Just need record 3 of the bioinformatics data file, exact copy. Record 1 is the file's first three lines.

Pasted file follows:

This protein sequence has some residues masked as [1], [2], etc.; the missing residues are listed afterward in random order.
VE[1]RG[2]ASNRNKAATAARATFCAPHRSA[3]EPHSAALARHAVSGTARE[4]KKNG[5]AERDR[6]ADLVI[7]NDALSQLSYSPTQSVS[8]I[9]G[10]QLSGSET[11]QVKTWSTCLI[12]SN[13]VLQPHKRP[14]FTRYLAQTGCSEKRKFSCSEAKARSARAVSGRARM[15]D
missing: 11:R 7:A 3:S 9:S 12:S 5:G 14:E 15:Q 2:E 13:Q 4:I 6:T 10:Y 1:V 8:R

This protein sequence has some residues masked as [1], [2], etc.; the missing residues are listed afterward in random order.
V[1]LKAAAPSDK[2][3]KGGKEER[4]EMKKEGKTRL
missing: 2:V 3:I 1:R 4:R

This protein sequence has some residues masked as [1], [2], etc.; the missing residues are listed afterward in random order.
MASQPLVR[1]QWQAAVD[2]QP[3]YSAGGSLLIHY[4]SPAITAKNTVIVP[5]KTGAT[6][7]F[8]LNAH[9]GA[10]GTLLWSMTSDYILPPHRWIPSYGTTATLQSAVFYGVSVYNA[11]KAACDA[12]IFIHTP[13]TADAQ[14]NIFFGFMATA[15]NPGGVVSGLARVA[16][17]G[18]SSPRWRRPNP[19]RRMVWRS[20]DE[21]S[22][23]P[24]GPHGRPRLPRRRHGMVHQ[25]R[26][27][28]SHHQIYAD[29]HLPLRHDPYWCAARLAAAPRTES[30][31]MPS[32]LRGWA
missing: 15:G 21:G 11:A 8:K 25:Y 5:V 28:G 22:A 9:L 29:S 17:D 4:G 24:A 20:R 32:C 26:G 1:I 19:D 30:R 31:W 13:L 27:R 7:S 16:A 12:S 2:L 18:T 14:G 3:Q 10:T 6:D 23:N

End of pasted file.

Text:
This protein sequence has some residues masked as [1], [2], etc.; the missing residues are listed afterward in random order.
MASQPLVR[1]QWQAAVD[2]QP[3]YSAGGSLLIHY[4]SPAITAKNTVIVP[5]KTGAT[6][7]F[8]LNAH[9]GA[10]GTLLWSMTSDYILPPHRWIPSYGTTATLQSAVFYGVSVYNA[11]KAACDA[12]IFIHTP[13]TADAQ[14]NIFFGFMATA[15]NPGGVVSGLARVA[16][17]G[18]SSPRWRRPNP[19]RRMVWRS[20]DE[21]S[22][23]P[24]GPHGRPRLPRRRHGMVHQ[25]R[26][27][28]SHHQIYAD[29]HLPLRHDPYWCAARLAAAPRTES[30][31]MPS[32]LRGWA
missing: 15:G 21:G 11:A 8:K 25:Y 5:V 28:G 22:A 9:L 29:S 17:D 4:G 24:A 20:R 32:C 26:G 1:I 19:D 30:R 31:W 13:L 27:R 7:S 16:A 12:S 2:L 18:T 14:G 3:Q 10:T 6:D 23:N